The strategy that's used for hashing keys, can have a direct impact on the performance of a hashed collections such as a HashMap or HashSet. The built-in hashing functions are designed to be generic and work well in a wide range of use cases. Can we do better, especially if you have a good idea of the use case?
In a previous article I looked at a number of ways to test hashing strategies and in particular looked at a hashing strategy which had been optimised for "Orthogonal Bits" which looked at making sure each hash result was as different as possible based on just one bit changing.
However, if you have a known set of elements/keys to hash you can optimise for that specific use case, rather trying to find a generic solution.
One of the main things you want to avoid in a hashed collection is collisions. This is when two or more keys map to the same bucket. These collisions mean you have to do more work to check the key is the one you expected as there is now multiple keys in the same bucket. Ideally there is at most 1 key in each bucket.
A common misconception is that to avoid collisions all you need to have unique hash code. While unique hash codes is highly desirable, it is not enough.
Say you have a set of keys and all of them have unique 32-bit hash codes. If you then have an array of 4 billion buckets, each key will have its own bucket, and there is no collisions. It is generally undesirable to have such large arrays for all hash collections. In fact HashMap and HashSet are limited by the largest power of 2 size you can have for an array which is 2^30 or just over one billion.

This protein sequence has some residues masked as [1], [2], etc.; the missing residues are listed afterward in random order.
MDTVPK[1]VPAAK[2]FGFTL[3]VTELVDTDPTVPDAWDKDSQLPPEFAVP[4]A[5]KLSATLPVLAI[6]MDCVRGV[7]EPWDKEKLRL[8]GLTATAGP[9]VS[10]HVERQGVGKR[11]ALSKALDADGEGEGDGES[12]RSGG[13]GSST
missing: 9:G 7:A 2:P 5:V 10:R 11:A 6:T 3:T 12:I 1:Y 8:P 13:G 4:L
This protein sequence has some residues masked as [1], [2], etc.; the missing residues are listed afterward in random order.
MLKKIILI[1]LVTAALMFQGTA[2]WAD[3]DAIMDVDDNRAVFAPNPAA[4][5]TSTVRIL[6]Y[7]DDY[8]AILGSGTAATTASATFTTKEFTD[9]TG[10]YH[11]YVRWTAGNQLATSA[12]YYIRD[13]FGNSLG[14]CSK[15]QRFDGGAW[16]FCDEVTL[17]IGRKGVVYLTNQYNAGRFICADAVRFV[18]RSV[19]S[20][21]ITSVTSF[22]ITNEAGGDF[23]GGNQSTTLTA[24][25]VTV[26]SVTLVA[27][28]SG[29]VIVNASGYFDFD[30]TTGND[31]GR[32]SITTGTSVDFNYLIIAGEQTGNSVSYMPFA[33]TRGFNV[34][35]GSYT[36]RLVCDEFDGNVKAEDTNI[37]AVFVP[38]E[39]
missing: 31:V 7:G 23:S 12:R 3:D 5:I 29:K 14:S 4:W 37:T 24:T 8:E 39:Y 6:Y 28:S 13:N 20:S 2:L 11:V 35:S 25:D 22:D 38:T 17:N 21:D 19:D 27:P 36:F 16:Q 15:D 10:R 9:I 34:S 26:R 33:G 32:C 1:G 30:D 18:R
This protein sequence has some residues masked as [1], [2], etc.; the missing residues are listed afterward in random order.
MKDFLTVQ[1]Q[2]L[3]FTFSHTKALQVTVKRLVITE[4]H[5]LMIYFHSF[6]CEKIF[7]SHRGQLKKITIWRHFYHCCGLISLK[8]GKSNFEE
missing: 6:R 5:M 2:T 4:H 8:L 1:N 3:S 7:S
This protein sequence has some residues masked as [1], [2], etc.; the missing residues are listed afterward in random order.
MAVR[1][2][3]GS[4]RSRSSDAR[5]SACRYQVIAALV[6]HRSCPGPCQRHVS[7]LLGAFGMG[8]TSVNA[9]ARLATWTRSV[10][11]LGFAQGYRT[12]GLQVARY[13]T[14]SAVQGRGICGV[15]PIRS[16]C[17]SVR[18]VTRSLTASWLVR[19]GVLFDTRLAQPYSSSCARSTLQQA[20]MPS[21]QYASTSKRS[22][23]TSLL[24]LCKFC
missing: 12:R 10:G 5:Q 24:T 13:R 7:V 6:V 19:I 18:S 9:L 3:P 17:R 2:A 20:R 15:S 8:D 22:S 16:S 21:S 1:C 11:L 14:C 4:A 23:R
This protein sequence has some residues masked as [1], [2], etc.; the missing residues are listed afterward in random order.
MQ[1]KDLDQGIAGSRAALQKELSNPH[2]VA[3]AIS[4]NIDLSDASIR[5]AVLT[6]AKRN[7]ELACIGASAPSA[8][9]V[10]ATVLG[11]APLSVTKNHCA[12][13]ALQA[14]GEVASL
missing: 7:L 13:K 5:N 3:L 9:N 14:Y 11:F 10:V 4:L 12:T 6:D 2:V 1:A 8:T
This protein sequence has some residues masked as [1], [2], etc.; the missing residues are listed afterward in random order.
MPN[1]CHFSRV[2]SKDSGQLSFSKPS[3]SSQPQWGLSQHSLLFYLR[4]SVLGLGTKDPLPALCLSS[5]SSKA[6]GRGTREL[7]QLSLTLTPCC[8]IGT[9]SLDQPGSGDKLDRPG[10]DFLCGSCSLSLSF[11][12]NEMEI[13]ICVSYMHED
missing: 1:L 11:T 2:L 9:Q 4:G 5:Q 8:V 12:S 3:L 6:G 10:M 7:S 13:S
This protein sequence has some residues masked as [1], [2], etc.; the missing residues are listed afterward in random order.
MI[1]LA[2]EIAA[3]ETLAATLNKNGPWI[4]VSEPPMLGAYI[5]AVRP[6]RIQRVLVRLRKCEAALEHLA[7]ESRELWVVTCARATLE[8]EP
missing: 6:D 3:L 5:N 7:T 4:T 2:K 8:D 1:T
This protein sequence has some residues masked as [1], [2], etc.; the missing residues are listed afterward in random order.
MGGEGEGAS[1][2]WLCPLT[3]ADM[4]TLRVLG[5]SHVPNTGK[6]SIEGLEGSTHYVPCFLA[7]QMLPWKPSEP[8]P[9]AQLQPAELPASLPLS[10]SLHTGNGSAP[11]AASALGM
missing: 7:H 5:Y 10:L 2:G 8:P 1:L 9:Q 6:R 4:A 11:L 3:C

What happens when you have a more realistically sized hashed collection? The number of buckets needs to be smaller and the hash codes are modulo-ed to the number of buckets. If the number of buckets is a power of two, you can use a mask of the lowest bits.
Lets look at an example, ftse350.csv If we take the first column as a key or element, we get 352 strings. These strings have unique String.hashCode()s, but say we take the lower bits of these hash code. Do we see collisions?
The size of the HashMap for a load factor of 0.7 (the default) is 512 which uses a mask of the lower 9 bits. As you can see around 30% of keys have a collision even though we started with unique hash codes.
The code for HashTesterMain is here.
To reduce the impact of a poor hashing strategy, the HashMap uses an agitating function. In Java 8 it is fairly simple.
From the source for HashMap.hash You can read the Javadoc for more details
static final int hash(Object key) {
int h;
return (key == null) ? 0 : (h = key.hashCode()) ^ (h >>> 16);
}